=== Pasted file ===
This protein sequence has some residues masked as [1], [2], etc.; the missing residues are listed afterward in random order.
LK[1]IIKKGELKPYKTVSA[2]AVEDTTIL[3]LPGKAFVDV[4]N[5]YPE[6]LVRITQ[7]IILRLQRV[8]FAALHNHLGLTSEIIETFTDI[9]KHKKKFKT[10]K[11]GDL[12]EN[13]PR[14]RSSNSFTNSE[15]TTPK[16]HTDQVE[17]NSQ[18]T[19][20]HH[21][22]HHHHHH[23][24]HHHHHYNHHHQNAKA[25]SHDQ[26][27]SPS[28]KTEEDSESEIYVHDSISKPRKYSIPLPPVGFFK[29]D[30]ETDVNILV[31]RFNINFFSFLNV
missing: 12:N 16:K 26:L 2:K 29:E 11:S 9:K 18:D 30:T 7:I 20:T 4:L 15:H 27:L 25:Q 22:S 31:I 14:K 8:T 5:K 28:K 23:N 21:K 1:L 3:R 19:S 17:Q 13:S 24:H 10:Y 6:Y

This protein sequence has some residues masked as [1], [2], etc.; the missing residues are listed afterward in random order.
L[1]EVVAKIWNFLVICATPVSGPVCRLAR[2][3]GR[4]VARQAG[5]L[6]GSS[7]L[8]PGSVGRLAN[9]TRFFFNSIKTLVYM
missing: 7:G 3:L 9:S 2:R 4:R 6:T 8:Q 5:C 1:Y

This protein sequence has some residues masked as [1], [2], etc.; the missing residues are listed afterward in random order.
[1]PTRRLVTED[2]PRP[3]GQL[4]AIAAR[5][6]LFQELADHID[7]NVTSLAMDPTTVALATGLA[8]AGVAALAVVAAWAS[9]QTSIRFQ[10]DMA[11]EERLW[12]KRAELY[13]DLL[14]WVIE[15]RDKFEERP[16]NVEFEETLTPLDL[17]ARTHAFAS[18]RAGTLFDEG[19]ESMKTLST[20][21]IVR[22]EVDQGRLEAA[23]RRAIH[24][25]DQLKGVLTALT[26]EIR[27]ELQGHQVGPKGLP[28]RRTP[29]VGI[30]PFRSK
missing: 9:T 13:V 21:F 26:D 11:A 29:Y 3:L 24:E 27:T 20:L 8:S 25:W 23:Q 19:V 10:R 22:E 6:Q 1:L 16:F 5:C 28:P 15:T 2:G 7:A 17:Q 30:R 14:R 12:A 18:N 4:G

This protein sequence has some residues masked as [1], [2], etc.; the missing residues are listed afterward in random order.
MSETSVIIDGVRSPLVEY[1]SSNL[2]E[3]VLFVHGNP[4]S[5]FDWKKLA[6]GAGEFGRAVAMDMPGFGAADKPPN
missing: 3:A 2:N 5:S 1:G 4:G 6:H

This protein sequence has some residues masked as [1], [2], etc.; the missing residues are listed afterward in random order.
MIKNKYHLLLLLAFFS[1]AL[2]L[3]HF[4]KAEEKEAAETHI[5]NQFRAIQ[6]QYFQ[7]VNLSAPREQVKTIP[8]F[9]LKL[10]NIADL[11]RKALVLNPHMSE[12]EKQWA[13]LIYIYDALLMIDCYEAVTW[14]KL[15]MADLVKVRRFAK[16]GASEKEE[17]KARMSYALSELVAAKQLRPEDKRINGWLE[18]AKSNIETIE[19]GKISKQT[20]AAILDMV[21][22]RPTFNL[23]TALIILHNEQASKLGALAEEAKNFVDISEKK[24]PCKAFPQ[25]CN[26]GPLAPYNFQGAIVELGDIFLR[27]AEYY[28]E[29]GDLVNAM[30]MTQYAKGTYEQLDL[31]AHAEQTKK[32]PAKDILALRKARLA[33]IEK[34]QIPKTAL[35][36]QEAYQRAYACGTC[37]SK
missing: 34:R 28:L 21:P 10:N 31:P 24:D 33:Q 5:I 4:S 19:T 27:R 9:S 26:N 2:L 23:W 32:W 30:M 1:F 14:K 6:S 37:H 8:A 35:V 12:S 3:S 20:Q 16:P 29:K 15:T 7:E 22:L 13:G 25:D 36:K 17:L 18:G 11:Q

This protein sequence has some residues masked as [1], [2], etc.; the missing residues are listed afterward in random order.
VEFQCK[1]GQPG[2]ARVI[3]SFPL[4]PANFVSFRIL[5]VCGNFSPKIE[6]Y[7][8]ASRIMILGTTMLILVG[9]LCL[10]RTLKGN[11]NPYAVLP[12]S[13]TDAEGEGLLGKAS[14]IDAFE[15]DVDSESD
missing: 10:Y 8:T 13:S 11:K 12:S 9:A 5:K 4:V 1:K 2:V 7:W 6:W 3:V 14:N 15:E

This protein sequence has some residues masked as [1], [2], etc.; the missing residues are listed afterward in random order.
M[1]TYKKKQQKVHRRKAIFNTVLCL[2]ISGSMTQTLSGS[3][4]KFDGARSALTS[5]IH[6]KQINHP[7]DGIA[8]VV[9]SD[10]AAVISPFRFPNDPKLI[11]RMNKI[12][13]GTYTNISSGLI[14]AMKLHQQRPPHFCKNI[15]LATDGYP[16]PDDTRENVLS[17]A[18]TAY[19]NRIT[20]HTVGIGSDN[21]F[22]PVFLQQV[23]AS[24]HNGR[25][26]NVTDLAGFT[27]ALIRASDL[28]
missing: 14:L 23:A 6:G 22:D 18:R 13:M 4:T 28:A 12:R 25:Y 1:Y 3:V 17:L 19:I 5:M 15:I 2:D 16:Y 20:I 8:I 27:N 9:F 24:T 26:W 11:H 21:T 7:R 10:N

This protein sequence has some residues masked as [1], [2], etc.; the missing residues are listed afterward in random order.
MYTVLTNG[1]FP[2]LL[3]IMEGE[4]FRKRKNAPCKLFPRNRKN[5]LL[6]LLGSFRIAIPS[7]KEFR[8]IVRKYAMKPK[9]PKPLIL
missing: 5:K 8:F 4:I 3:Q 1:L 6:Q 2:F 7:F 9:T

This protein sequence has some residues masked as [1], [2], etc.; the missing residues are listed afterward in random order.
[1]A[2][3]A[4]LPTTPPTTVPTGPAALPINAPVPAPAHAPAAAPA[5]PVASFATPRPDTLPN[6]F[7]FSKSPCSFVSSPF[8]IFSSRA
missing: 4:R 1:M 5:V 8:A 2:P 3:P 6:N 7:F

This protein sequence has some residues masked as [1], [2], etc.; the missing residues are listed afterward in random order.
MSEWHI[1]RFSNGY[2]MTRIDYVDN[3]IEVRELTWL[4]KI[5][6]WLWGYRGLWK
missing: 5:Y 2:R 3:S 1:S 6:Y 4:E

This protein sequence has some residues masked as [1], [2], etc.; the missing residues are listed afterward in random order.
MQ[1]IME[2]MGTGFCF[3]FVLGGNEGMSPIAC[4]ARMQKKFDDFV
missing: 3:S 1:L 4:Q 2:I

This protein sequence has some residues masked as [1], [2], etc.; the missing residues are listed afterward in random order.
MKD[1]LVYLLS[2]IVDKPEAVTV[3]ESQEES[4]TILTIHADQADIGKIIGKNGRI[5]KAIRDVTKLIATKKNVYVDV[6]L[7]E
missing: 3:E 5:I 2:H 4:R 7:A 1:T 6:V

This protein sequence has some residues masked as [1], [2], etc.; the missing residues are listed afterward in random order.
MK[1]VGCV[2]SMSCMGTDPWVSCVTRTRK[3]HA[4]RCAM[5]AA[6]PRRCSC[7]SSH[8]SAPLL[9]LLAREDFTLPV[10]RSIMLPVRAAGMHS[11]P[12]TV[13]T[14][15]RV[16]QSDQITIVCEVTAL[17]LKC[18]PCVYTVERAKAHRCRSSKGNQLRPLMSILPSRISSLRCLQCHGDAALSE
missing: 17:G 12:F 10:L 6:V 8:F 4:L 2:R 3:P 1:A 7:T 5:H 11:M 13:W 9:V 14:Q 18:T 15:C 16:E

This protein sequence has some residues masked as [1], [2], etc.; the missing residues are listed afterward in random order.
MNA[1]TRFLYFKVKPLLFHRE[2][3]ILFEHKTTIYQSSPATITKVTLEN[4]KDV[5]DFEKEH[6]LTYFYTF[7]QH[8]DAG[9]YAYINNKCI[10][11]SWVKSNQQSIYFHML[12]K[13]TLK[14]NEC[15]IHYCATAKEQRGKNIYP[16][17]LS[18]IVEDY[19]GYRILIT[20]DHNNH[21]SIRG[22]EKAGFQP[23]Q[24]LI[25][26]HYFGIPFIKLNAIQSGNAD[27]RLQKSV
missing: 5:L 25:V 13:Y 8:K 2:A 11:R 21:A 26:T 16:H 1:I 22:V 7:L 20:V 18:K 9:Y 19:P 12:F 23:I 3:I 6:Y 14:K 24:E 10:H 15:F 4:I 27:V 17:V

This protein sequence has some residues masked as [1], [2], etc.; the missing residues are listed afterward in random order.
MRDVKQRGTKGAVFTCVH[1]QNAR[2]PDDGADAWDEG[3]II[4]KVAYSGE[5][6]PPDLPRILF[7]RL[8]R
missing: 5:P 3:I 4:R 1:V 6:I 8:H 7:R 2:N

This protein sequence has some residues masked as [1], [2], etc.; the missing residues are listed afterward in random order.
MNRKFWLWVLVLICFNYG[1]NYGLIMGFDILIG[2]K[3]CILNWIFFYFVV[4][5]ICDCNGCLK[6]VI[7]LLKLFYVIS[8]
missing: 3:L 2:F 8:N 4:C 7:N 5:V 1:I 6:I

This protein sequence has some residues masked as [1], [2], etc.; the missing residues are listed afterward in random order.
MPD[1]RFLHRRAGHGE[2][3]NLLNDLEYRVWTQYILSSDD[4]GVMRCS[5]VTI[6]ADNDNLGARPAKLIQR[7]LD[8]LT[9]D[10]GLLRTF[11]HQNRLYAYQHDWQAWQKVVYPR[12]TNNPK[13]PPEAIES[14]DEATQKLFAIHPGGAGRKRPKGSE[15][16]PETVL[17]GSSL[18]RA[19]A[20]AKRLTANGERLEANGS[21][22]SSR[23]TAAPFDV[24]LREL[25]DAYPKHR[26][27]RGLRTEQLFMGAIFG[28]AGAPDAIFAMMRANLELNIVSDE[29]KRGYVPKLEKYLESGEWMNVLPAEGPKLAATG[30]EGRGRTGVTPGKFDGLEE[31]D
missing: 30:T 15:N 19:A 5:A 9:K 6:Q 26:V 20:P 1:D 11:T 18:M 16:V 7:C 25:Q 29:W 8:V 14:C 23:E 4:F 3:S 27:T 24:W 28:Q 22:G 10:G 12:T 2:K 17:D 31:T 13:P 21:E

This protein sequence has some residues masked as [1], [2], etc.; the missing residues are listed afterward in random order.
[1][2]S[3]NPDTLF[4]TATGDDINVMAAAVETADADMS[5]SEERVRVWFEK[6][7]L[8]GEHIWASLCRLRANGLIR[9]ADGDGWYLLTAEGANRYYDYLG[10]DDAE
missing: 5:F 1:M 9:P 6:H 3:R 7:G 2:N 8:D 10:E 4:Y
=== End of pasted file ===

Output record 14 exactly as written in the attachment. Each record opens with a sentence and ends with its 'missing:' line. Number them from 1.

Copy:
This protein sequence has some residues masked as [1], [2], etc.; the missing residues are listed afterward in random order.
MNA[1]TRFLYFKVKPLLFHRE[2][3]ILFEHKTTIYQSSPATITKVTLEN[4]KDV[5]DFEKEH[6]LTYFYTF[7]QH[8]DAG[9]YAYINNKCI[10][11]SWVKSNQQSIYFHML[12]K[13]TLK[14]NEC[15]IHYCATAKEQRGKNIYP[16][17]LS[18]IVEDY[19]GYRILIT[20]DHNNH[21]SIRG[22]EKAGFQP[23]Q[24]LI[25][26]HYFGIPFIKLNAIQSGNAD[27]RLQKSV
missing: 5:L 25:V 13:Y 8:K 2:A 11:R 21:A 26:T 16:H 1:I 22:V 7:L 20:V 18:K 9:Y 19:P 12:F 23:I 3:I 6:Y 14:K 24:E 10:H 15:F 4:I 27:V 17:V